Inclusion of tools that other developers use makes Visual Studio a great tool even if you are doing Web development that doesn’t include any ASP.NET components. I hinted earlier that I had trouble working within a team where I was the only one using Visual Studio. The others were using other tools. I did the hoop-jumping in order to be productive, but it would have been a better experience if I had been able to use the new tools provided by Visual Studio 2015.
Those developers who routinely contribute to open-source projects, especially those hosted on GitHub, will be happy to see that Microsoft has continued to improve the Git integration. A while back, Microsoft introduced Git repositories as a source-control option in Visual Studio Online (the former Team Foundation Service). They also introduced Git integration into Visual Studio. It was limited, and I found myself jumping out to an external Git manager to perform most tasks. It did do the basics like check out files, commit local repositories and sync with external repositories. Now you can easily manage branches and review branch histories, a task I used to jump out to an external client to do.
There is also better integration with GitHub, which allows you to manage your open-source projects better. There are still some areas that need to come along, like the ability to run command-line commands from within the IDE, but it is nice to see that Microsoft is taking open-source development seriously.
One of the major features of an IDE is its ability to debug code and provide diagnostics. Visual Studio has always had good tools but as with anything else, there is always room for improvement. And some of those improvements have made their way into this version. Here are the highlights:
- Improved breakpoint configuration, including the ability to undo a breakpoint deletion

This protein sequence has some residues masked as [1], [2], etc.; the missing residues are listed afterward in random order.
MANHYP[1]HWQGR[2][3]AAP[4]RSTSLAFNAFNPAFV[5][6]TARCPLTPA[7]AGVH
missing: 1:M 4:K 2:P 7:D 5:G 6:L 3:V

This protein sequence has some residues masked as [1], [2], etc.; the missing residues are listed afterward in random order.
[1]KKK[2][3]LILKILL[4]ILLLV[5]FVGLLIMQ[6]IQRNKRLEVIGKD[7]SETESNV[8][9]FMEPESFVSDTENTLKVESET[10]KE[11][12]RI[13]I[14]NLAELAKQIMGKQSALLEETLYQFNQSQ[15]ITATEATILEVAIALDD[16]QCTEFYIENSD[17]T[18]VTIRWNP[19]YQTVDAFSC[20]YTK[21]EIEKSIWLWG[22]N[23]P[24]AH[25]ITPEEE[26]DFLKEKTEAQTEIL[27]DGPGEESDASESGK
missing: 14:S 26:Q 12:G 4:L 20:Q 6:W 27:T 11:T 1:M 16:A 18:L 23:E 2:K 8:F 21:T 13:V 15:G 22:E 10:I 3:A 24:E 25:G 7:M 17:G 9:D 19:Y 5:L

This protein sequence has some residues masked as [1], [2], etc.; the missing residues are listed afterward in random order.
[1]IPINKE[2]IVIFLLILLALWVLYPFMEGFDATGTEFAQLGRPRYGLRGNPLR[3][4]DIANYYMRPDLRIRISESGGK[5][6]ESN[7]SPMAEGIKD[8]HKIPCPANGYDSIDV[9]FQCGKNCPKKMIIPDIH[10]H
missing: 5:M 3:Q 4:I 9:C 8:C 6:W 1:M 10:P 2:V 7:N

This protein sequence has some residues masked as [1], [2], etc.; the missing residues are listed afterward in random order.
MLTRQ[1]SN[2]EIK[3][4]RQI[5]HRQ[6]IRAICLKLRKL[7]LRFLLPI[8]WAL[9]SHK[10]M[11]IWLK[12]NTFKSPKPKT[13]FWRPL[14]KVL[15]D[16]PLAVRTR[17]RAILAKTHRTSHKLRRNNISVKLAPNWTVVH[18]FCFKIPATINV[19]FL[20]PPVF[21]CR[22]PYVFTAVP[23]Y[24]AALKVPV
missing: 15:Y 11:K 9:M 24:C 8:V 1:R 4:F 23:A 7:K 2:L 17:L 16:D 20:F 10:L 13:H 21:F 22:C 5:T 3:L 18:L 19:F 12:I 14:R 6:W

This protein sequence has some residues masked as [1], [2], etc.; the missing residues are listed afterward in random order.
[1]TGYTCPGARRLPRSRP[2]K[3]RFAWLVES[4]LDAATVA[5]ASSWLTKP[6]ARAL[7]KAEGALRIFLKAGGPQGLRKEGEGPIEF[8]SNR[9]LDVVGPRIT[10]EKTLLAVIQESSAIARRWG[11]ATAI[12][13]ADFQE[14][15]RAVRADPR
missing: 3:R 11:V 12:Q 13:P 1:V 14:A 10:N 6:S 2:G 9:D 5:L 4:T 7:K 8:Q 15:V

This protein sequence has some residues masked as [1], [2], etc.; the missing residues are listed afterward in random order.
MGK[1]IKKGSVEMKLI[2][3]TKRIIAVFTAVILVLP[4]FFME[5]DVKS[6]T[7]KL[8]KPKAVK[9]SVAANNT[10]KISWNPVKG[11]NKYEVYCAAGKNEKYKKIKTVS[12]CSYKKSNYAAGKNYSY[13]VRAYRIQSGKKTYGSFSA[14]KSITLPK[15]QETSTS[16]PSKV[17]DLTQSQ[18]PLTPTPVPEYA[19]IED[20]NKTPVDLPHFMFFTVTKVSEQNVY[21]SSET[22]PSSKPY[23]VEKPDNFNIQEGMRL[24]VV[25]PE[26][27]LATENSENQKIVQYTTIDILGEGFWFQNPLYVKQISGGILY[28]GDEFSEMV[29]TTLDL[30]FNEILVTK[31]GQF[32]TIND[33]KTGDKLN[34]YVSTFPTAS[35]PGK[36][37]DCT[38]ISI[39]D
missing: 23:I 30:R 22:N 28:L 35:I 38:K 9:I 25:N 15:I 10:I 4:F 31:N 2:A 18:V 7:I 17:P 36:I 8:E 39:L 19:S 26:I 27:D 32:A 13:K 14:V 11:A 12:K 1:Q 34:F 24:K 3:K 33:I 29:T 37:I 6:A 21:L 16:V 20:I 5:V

- The ability to use lambda expression in debugger windows like the Watch window and the Immediate window
- Tools to monitor GPU usage of DirectX applications
- Network diagnostic tools
Performance is important when it comes to building apps. Users expect their apps to be highly responsive. In the past you had to use third-party tools like ANTS to analyze your WPF and Universal app code to find where the bottlenecks were. Now there is a built-in timeline tool that can help you analyze your app as it is running to help find the issues.
There is one last feature I wanted to hit upon, and it is a really simple change. You know that it is the small things in life that can have the biggest impact. Microsoft added the ability to set the startup project right from a dropdown that is right next to the debug button in the tool bar. In the past you had to right-click the project you wanted to set as the startup project and find the option in the long list in the context menu. Like I said, it is not a big change, and it probably should have come sooner, but now that it is here I find myself using it all the time.
Increasing developer productivity is always a goal with each new version of Visual Studio, and this version is no different. The startup project dropdown is one example; another is CodeLens. CodeLens was introduced in 2013, but was only available in the Ultimate edition. In 2015, Microsoft has included it in the Professional version as well.
CodeLens is that little bit of interactive metadata that you see above methods, properties and other areas. CodeLens shows where those methods are being referenced. When a project is under source code, you see who last modified it and the changes made.